A Bit of Nostalgia

11/09/17

Barnluasgan is near to the Crinan Canal which was built to allow boats to pass across the Kintyre peninsular without having to take the significantly longer journey around it’s perimeter. These days the boats that use it are mainly pleasure craft; yachts and motor cruisers make their way through it’s locks to access the islands of the Hebrides.
I’d last been here nearly 30 years ago when we came on a family holiday to the area. It’s remembered well by the whole family because we had our first seafood platter – one between the 5 of us, we didn’t have a lot of money but plenty of pretension – from the Seafood Bar at the Crinan Hotel. It would be no effort for Paul and I to cycle down to the Canal and have a little jaunt up and down it’s length and then maybe a seafood platter at the hotel, just for old time’s sake.
The weather was a definite improvement, a bit blustery and showery but with the occasional sunny spell. We cycled to Ardrishaig at one end where we stopped by the memorial to John Smith – leader of the Labour Party for a short while until his untimely death, and born in this town – for a cuppa.

View from the harbour at Ardrishaig

Then we cycled back towards Crinan, the wind was blowing in our faces in this direction making it much heavier going and we felt that we would definitely deserve a treat when we got to the other end of the Canal. We had a look at the Seafood bar which was serving a lot of seafood dishes but no platters, and anyway our tastes were veering more towards sugary carbohydrates by this point so we went into the café for tea and cake instead.

Crinan sea lock

The Crinan end of the canal is definitely the more picturesque as the canal cuts through cliffs on one side and sits above the wide sandy bay of Loch Crinan and the tidal reaches of the River Add on the other side. Crinan itself is a pretty village with a very yachty feel. The café served excellent cake and proper pots of tea – you know, enough for three of four cups and with extra hot water.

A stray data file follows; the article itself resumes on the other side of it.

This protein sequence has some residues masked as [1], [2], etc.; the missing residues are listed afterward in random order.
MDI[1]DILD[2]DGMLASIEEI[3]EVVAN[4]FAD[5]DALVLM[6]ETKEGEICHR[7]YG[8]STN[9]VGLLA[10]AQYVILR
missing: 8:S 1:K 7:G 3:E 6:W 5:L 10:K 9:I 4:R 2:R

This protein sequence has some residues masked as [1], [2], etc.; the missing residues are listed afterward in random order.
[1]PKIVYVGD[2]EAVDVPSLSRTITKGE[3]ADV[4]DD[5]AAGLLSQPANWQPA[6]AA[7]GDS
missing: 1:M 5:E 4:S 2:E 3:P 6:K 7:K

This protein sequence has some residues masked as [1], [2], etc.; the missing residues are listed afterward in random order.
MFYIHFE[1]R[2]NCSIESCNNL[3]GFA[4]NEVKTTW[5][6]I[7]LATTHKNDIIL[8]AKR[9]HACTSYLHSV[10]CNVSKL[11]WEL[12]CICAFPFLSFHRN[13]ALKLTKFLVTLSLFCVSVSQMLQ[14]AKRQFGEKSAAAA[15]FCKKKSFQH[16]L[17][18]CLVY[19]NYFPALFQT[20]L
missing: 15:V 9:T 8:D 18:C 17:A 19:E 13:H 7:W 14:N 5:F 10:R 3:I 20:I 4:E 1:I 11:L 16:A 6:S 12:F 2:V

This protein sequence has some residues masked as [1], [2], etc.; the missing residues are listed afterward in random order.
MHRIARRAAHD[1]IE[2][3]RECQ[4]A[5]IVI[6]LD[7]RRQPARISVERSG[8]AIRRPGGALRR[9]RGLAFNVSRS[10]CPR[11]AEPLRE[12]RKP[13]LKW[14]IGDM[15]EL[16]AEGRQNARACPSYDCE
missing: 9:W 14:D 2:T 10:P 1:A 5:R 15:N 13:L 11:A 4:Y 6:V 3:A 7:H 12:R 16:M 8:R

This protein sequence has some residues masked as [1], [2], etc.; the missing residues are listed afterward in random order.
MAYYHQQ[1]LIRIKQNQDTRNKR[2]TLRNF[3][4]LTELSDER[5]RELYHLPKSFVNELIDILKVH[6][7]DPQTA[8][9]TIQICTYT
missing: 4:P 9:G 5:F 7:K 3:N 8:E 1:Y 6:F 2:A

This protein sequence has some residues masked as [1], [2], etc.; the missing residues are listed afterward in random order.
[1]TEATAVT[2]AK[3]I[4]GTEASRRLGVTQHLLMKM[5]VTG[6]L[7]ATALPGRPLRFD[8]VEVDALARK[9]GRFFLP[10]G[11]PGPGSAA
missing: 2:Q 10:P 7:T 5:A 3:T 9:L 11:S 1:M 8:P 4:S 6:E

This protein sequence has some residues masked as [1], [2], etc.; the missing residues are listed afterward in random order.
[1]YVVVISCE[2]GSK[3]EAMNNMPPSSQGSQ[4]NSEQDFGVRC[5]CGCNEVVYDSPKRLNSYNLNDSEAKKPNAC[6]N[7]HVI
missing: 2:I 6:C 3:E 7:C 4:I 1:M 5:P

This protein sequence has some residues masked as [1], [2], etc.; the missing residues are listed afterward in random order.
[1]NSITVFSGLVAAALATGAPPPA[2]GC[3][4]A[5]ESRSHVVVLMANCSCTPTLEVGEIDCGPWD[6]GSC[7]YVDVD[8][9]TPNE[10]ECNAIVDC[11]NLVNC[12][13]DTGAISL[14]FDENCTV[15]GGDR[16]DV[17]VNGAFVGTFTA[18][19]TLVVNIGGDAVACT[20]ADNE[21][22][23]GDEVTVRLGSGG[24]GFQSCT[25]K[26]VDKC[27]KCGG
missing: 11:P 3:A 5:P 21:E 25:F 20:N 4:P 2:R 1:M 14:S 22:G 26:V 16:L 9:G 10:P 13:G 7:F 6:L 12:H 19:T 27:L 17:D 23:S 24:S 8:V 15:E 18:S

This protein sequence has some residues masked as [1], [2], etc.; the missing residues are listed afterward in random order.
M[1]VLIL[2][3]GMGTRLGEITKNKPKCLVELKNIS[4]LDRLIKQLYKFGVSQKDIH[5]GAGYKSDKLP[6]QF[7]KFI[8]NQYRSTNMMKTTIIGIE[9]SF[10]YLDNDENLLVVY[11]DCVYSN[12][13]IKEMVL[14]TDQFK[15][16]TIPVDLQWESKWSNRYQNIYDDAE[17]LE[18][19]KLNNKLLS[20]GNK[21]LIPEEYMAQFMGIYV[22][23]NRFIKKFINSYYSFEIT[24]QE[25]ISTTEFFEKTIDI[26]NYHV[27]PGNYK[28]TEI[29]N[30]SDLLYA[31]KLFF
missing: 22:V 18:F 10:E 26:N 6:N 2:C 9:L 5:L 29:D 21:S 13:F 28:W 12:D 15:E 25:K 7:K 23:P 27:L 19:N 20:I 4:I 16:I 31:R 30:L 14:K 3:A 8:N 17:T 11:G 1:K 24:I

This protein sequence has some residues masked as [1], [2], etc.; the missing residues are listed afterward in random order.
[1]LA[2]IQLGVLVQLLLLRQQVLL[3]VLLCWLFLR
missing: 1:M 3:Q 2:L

After refreshments we cycled back to Bertie, stopping at the bird hide for a quick look, not much of any interest today just a few geese and oyster catchers, a family of swans and probably a number of small brown birds that I’m hopeless at distinguishing.

The River Add estuary

Because we were enjoying the day we went a bit further through the Knapdale forest roads before making it back to Bertie.

Exploring abandoned villages in the Knapdale forest

It was still fairly early and we debated what to do next. Ideally we wanted to research our trip to Mull, but we couldn’t get online where we were so we thought we would move on. We stopped first at the parking area for Carnasserie Castle, but still no internet access here so we popped up to the castle for a look around before moving on further.

Carnasserie Castle

In the end we moved on a lot further than we had expected, ending up parked alongside the A816 just south of Oban in a layby where we were able to get some signal.

Driving through the end of a rainbow in search of the internet

We booked ourselves on the ferry to Mull for the following day and did some research into possible places to stay and things to do. We had quite a long list and crossed our fingers for fine weather. We also booked into a campsite for a couple of nights when we got there as we had a lot of dirty laundry and wanted to do some washing.
Once we were sorted we felt more relaxed and sat watching the waters of Loch Feochan for the remainder of the evening.

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